After two nights of chaotic protests near the White House, D.C.’s Metropolitan Police Department found its supply of rubber ball grenades, high-impact sponge rounds, long-range tear-gas projectiles, and pepper spray nearly depleted. The shortage did not last long.
Even years after The Miami Herald reported that a 50-year-old Miami prisoner allegedly was boiled to death in a shower by corrections officers in 2012, the case was left on the shelf to gather dust. And despite the mounting evidence reporter Julie Brown compiled about what happened to inmate Darren Rainey that day at the …
The longer the case drags on without an arrest, the less likely the killer will be brought to justice, a Washington Post analysis found.
The WAMU 88.5 series “Collateral Damage” focused on the impact of the D.C. police department’s aggressive focus on confiscating illegal guns. The investigation with the Investigative Reporting Workshop explored how tactics used by police to search for guns are also angering and alienating residents, especially in D.C.’s predominantly black neighborhoods where police focus these efforts. …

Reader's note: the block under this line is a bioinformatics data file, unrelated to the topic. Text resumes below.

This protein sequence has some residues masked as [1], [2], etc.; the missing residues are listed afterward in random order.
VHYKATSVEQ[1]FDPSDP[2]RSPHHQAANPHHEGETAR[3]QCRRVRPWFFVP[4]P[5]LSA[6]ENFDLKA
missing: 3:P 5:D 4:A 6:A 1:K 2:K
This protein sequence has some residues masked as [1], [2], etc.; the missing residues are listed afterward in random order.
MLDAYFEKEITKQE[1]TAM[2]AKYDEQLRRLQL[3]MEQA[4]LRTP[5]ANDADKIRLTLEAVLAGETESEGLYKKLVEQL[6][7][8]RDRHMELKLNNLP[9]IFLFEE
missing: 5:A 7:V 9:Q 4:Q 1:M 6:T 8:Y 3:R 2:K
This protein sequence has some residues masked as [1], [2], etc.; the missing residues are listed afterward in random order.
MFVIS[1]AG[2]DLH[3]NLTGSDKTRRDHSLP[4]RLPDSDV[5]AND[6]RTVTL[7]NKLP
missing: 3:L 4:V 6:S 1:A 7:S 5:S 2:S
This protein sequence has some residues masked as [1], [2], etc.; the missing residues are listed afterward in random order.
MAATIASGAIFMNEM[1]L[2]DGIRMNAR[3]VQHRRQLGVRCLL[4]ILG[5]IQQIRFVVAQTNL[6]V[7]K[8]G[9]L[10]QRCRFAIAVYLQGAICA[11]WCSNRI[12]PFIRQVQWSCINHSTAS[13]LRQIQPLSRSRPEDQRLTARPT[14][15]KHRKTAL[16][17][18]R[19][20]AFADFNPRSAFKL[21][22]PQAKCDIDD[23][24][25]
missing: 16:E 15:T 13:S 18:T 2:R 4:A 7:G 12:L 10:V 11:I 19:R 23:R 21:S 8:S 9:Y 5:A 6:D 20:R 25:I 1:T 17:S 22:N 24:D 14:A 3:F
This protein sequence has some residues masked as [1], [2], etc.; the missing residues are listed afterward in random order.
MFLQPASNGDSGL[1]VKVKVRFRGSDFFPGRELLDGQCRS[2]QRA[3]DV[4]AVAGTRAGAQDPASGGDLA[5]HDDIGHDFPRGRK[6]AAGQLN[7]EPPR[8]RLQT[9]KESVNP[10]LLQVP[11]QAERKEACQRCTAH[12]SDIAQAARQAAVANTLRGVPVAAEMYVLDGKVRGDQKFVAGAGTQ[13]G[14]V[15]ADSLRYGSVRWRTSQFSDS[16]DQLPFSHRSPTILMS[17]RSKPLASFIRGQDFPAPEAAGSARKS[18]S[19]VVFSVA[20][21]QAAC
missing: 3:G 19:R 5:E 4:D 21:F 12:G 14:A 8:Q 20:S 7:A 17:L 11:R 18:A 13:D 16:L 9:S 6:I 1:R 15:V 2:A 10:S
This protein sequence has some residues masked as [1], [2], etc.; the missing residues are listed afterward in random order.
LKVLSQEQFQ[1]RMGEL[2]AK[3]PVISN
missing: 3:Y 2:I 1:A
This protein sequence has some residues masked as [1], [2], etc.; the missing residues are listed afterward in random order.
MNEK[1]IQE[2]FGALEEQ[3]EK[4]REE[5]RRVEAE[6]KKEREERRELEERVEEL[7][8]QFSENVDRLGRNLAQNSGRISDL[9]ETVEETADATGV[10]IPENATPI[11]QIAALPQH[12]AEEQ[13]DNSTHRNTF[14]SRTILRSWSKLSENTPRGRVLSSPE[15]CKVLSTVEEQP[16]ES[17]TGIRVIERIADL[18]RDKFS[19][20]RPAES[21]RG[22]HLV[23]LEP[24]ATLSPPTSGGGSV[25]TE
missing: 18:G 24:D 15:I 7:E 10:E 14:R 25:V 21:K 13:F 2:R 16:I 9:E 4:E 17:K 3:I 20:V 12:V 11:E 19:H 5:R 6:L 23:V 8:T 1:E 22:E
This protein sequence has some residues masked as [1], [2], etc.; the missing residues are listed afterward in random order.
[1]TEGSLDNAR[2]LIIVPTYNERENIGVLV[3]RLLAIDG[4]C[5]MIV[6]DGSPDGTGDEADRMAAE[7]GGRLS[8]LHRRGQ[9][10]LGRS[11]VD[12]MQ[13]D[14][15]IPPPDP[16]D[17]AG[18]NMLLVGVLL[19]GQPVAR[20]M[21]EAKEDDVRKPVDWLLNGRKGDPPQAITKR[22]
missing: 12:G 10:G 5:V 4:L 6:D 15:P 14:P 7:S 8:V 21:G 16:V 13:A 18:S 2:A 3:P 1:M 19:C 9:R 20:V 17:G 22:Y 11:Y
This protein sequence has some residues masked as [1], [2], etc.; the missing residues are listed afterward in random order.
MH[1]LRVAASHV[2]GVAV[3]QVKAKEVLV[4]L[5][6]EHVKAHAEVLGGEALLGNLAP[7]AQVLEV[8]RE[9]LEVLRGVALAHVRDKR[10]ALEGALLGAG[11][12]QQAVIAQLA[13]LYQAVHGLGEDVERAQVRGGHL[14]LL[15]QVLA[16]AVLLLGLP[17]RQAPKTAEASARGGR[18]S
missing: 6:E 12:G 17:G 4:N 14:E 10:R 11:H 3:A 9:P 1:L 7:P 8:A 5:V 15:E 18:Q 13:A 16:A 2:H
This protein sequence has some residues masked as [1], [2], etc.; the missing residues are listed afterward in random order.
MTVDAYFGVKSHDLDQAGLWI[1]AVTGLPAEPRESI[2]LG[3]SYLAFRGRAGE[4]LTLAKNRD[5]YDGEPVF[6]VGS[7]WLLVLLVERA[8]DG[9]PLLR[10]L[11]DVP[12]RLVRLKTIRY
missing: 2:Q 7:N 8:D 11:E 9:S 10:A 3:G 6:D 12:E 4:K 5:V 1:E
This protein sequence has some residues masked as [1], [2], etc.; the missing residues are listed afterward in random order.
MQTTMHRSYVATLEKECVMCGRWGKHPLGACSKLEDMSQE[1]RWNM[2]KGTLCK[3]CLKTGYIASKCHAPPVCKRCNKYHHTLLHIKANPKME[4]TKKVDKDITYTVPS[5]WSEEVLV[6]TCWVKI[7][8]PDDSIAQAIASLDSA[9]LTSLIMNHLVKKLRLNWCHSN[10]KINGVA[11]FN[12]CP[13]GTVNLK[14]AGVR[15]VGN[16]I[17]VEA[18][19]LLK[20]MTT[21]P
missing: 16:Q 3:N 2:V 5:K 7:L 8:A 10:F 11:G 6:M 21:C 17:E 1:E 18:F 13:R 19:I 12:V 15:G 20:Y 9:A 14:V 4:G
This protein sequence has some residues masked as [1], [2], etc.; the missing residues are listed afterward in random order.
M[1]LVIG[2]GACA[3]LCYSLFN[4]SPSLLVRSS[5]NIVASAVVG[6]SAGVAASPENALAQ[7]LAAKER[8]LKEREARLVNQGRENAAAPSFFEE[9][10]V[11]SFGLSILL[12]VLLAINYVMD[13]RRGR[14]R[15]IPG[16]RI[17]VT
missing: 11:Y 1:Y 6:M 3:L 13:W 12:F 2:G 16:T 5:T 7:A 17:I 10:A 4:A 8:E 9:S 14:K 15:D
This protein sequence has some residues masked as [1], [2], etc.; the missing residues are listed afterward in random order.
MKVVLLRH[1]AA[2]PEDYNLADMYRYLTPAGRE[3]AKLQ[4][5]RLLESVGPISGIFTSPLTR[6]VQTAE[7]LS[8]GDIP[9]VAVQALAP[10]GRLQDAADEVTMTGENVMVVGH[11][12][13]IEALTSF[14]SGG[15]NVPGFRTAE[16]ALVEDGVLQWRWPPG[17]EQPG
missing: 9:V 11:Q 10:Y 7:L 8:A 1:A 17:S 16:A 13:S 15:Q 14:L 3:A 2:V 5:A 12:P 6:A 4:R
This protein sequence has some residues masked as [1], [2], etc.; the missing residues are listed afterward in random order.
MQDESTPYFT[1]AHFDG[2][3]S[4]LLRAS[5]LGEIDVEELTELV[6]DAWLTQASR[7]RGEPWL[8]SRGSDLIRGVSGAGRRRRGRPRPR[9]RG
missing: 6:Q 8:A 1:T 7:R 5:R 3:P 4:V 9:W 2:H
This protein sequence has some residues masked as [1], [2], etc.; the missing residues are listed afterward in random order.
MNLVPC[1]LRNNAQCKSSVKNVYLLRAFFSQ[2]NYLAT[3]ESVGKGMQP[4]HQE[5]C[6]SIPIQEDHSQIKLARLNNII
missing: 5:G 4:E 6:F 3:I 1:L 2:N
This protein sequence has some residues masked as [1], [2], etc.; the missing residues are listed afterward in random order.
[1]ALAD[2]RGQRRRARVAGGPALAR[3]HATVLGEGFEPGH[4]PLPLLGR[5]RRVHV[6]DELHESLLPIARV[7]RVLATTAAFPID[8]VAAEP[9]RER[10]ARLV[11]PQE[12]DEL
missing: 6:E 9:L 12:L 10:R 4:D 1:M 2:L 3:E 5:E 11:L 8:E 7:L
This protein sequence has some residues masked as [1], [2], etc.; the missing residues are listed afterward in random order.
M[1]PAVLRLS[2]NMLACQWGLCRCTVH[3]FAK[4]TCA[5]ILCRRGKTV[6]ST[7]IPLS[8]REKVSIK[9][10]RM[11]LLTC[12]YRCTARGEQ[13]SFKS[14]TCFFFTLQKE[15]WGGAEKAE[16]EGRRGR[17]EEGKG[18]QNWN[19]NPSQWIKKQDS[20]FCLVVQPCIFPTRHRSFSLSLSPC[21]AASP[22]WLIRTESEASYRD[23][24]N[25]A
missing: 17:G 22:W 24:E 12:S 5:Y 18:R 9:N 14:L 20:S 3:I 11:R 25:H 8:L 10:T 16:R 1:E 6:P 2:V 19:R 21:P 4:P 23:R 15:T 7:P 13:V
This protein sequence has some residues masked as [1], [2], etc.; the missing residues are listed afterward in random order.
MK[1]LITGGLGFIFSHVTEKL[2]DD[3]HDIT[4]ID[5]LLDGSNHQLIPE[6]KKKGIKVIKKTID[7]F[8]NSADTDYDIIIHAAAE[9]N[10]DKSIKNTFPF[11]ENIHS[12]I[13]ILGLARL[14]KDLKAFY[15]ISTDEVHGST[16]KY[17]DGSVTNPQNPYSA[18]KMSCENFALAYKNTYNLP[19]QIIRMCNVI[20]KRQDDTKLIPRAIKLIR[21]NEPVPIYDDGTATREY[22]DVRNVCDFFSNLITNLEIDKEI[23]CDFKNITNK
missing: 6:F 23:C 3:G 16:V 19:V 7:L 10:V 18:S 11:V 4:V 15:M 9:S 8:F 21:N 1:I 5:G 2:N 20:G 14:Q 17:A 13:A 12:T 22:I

Few police departments are better at finding illegal guns than D.C.’s Metropolitan Police Department. But in the day-to-day battle to get guns off the street, residents in some majority-African American neighborhoods say they are being caught in the crossfire between an ongoing epidemic of gun violence and aggressive police tactics.
In the last few years, the Investigative Reporting Workshop has undertaken major stories on immigration, police shootings, and sexual assault and sex-offender registries. Our updated site design gives a chance to tout previous coverage you may have missed.
In 2015, police shot and killed 94 unarmed individuals, a number that fell to 51 in 2016 before rising to 68 in 2017. So far in 2018, police have shot and killed 18, eight fewer than at the same time last year.